The financial markets reacted with exuberance. The FTSE 100 index jumped nearly 39 points to close at 4,197.5, a new record. The pound fell briefly when it became clear base rates were not going to rise, but ended the day almost unchanged at DM2.6673.
Mr Clarke emphasised the rise in sterling during recent months as a factor in his decision. "The big thing at the moment is the pound is very strong, and that is very anti-inflationary," he said.
The Chancellor also referred to the evidence on industrial output and Christmas shopping, both a bit weaker than expected.
Yesterday's figures showed that the Government's target measure of inflation, the retail price index excluding mortgage interest payments, fell in December for the first time since May. It declined from 3.3 per cent to 3.1 per cent, compared with the 2.5 per cent target.
The headline rate fell to 2.5 per cent from 2.7 per cent in November.
"These figures show that subdued cost pressures and a stronger pound are feeding through to lower inflation," the Chancellor said.
Analysts were divided in their reactions. Optimists concluded that Mr Clarke would be able to hold off any increase in the cost of borrowing before the election.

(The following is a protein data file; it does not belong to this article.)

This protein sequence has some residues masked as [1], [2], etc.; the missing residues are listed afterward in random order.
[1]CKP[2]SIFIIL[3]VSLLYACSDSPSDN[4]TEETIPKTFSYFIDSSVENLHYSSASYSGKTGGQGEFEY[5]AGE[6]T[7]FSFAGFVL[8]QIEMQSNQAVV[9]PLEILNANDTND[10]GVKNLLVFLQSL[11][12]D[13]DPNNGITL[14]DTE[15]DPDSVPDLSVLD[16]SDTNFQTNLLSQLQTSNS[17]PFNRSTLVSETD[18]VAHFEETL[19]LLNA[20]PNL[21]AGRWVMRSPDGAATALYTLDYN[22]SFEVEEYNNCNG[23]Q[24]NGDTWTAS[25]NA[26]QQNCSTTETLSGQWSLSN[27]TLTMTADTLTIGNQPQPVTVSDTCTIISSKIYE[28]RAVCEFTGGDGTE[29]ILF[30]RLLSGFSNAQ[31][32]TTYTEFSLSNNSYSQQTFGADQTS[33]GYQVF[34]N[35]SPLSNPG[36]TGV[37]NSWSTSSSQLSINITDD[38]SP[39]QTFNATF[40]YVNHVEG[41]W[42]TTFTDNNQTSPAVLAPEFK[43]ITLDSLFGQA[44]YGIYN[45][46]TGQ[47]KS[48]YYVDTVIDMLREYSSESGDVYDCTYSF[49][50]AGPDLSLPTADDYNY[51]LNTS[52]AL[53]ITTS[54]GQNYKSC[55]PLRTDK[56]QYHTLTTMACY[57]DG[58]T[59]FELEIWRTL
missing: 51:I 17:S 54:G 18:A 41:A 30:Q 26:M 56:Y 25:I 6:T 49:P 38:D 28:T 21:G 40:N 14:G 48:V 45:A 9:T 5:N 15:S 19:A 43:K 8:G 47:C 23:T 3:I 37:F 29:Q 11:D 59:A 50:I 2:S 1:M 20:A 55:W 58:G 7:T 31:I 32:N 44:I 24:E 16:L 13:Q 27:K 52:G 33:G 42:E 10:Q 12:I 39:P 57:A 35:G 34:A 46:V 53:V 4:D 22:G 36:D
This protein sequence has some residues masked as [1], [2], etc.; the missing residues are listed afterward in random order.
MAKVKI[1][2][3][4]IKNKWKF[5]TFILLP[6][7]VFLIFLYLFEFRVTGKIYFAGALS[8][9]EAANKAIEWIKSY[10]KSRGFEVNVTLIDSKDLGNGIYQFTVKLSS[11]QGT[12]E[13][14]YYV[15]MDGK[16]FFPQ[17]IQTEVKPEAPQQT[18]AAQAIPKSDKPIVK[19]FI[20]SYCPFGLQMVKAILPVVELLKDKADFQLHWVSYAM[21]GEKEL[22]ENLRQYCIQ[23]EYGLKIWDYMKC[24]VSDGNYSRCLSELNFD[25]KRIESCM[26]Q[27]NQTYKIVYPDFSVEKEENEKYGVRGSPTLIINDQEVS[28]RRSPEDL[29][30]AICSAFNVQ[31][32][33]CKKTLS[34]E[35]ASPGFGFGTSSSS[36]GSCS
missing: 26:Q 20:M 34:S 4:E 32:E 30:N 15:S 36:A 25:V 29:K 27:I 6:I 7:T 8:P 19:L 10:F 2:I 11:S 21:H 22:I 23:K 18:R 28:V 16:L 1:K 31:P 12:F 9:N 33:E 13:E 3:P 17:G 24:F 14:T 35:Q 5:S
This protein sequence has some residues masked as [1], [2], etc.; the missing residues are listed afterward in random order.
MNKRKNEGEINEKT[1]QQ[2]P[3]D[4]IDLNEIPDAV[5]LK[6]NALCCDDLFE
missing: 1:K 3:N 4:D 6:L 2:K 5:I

"These figures will lay to rest the fears that stronger retail demand is leading to higher prices," said Simon Briscoe, an economist at Nikko. Michael Saunders at investment bank Salomon Brothers agreed. "If sterling remains strong it is possible that rates will be left unchanged," he said.
Others said the strength of the economy meant the longer-term inflation outlook was less favourable. David Walton at Goldman Sachs predicted that it would rise to 4 per cent in 1998 after hitting the target measure briefly later this year.
Part of the explanation for last month's fall in inflation was the comparison with a strong rise in prices, especially for food, 12 months earlier.
In addition, petrol prices fell before tax, while retailers appeared to have passed on only about half of the duty increase announced in the Budget. There were also falls in the prices of some high-street goods such as clothing and footwear and household appliances.
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